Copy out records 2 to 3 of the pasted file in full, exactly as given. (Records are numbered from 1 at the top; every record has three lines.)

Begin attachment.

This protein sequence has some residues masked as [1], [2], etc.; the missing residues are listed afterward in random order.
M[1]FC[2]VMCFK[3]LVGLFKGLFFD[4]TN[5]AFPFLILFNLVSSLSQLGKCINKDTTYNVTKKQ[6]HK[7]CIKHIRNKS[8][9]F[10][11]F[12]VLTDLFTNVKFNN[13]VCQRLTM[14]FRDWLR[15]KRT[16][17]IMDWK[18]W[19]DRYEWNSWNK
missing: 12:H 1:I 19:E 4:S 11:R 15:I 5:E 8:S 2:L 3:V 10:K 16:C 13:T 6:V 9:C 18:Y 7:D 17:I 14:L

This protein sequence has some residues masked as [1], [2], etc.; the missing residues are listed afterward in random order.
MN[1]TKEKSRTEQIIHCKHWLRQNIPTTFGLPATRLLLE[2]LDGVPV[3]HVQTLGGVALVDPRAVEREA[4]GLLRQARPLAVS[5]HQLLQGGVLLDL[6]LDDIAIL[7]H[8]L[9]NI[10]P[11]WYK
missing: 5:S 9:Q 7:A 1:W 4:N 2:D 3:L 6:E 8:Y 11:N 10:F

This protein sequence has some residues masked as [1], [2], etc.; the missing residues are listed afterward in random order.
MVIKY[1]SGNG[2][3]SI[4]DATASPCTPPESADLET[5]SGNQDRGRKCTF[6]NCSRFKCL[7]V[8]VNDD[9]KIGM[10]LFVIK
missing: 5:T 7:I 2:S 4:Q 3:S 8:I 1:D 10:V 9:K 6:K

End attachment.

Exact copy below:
This protein sequence has some residues masked as [1], [2], etc.; the missing residues are listed afterward in random order.
MN[1]TKEKSRTEQIIHCKHWLRQNIPTTFGLPATRLLLE[2]LDGVPV[3]HVQTLGGVALVDPRAVEREA[4]GLLRQARPLAVS[5]HQLLQGGVLLDL[6]LDDIAIL[7]H[8]L[9]NI[10]P[11]WYK
missing: 5:S 9:Q 7:A 1:W 4:N 2:D 3:L 6:E 8:Y 11:N 10:F

This protein sequence has some residues masked as [1], [2], etc.; the missing residues are listed afterward in random order.
MVIKY[1]SGNG[2][3]SI[4]DATASPCTPPESADLET[5]SGNQDRGRKCTF[6]NCSRFKCL[7]V[8]VNDD[9]KIGM[10]LFVIK
missing: 5:T 7:I 2:S 4:Q 3:S 8:I 1:D 10:V 9:K 6:K